Auditor General’s report 2011: sanitizing or whitewash
The 2011 Auditor General’s report is the earliest since 1993. It is also among the poorest in terms of quality and content. Those journalists who look forward to going to town on the report will be disappointed by the shortened and sanitized work produced by the national Audit Office. Indeed two days after the report was published it had ceased to attract media attention. The word “abuse” that described the management of the Contingencies Fund by the Minister of Finance has been replaced with more acceptable language “continued to be used without meeting the requisite criteria” – “urgent, unavoidable and unforeseen.” It is more than mind-boggling that Mr Sharma could think that expenditure related to the elections of November 28, 2011 could have been “unforeseen,” particularly since in a special report on advances to the police for the elections, Mr Sharma acknowledged that such advances were also a problem in 2001 and 2006.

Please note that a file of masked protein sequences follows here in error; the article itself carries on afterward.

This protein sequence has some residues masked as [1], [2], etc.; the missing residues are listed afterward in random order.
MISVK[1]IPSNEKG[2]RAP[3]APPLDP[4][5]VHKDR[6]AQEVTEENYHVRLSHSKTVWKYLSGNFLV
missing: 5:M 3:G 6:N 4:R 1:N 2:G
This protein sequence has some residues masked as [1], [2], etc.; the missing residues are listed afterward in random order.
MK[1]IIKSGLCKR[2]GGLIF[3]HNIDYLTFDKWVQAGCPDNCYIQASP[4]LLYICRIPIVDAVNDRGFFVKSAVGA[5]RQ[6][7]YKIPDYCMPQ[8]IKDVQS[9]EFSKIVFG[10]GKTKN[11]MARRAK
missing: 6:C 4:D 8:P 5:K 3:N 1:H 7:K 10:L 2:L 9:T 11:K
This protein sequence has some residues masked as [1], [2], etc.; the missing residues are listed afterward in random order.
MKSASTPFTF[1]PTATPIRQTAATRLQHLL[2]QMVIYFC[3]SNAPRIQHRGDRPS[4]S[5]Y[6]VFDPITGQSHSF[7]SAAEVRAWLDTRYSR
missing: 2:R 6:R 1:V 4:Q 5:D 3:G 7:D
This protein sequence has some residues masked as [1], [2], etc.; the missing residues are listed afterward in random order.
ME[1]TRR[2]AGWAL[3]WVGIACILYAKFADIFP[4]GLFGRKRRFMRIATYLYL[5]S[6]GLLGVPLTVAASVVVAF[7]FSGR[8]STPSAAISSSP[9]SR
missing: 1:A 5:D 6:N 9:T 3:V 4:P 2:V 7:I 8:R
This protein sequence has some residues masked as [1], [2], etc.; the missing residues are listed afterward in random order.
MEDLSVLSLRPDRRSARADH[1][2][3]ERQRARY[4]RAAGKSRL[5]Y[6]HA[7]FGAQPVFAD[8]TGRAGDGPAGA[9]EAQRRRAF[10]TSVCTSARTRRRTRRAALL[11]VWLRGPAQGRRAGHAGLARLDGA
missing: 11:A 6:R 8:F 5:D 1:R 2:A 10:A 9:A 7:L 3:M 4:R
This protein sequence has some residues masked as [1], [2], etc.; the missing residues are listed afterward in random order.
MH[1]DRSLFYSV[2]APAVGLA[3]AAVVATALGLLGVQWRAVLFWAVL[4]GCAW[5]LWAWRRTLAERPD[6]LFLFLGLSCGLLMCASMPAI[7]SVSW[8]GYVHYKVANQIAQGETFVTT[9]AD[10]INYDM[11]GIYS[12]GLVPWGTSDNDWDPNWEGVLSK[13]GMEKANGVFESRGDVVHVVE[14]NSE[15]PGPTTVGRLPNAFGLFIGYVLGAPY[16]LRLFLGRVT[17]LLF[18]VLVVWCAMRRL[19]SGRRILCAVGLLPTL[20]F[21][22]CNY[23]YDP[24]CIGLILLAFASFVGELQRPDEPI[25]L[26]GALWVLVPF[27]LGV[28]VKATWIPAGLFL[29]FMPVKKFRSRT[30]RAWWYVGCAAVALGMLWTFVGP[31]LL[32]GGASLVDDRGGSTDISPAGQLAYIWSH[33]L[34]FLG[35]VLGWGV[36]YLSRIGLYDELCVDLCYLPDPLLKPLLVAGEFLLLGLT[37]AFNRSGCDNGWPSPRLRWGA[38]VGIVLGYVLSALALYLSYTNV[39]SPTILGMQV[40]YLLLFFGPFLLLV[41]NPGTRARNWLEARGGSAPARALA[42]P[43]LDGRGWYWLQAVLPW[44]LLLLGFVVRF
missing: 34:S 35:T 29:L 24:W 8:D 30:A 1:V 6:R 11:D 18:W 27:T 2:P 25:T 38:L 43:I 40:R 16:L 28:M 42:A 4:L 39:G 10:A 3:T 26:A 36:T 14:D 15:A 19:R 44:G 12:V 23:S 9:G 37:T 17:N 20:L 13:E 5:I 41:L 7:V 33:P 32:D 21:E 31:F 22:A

Here are some other issues which have been highlighted in past audit reports which have been relegated to verbiage in the report itself, if they appeared at all: Procurement of drugs for the Ministry of Health and the Georgetown Public Hospital Corporation amounting to three billion dollars from New GPC; procurement of pirated textbooks by the Ministry of Education; fraudulent payment of pensions and gratuities; stale-dated cheques; lottery abuse, etc. And things that appear to have escaped attention were monies spent on Pradoville 2, contract employees, the severe weaknesses at NCN and failure to account for NICIL.
Once again the Audit Office fails to look into the annual sum of $100 million allocated to the Ministry of Culture, Youth and Sport for arts and sports development. Had it not been for the fact that …..To continue reading, login or subscribe now.